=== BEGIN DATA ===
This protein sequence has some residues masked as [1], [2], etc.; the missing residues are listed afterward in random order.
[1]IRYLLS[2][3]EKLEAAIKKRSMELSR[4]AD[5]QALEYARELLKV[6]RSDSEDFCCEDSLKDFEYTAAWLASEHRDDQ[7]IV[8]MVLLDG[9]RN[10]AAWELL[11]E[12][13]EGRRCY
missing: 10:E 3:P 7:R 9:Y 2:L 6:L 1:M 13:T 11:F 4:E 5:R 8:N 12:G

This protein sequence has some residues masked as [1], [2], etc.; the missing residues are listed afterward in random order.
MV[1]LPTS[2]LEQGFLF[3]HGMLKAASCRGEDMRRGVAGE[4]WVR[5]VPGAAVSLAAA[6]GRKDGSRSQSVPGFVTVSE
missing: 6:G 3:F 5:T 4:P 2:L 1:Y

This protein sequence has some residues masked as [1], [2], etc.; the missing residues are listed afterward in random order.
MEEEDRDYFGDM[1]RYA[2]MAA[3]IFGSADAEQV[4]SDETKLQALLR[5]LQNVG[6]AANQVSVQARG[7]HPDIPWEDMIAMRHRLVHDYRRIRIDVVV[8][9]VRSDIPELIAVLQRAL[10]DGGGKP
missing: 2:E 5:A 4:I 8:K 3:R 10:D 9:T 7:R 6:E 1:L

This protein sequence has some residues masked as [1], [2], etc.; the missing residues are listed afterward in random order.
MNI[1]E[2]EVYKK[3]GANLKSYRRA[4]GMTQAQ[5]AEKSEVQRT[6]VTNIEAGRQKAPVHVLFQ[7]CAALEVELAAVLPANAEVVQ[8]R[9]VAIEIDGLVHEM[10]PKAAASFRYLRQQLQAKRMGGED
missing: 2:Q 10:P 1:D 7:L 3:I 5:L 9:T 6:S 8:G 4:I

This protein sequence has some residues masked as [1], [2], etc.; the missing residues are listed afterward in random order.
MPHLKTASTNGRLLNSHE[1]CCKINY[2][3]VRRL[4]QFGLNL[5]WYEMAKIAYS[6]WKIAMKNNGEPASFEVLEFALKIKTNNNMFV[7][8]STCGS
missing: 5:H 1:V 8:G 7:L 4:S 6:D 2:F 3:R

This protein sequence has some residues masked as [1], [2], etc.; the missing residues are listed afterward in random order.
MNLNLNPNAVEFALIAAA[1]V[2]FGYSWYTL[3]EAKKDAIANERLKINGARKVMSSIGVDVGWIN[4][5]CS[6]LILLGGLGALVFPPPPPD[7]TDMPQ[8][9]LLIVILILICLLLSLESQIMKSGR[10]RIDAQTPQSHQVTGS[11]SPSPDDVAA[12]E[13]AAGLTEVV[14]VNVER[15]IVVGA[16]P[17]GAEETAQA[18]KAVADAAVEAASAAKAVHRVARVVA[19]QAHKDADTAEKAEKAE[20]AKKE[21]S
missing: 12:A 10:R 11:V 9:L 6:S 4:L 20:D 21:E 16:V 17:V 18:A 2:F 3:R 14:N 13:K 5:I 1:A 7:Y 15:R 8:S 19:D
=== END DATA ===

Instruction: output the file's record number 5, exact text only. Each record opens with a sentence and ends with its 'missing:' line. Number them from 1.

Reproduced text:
This protein sequence has some residues masked as [1], [2], etc.; the missing residues are listed afterward in random order.
MPHLKTASTNGRLLNSHE[1]CCKINY[2][3]VRRL[4]QFGLNL[5]WYEMAKIAYS[6]WKIAMKNNGEPASFEVLEFALKIKTNNNMFV[7][8]STCGS
missing: 5:H 1:V 8:G 7:L 4:S 6:D 2:F 3:R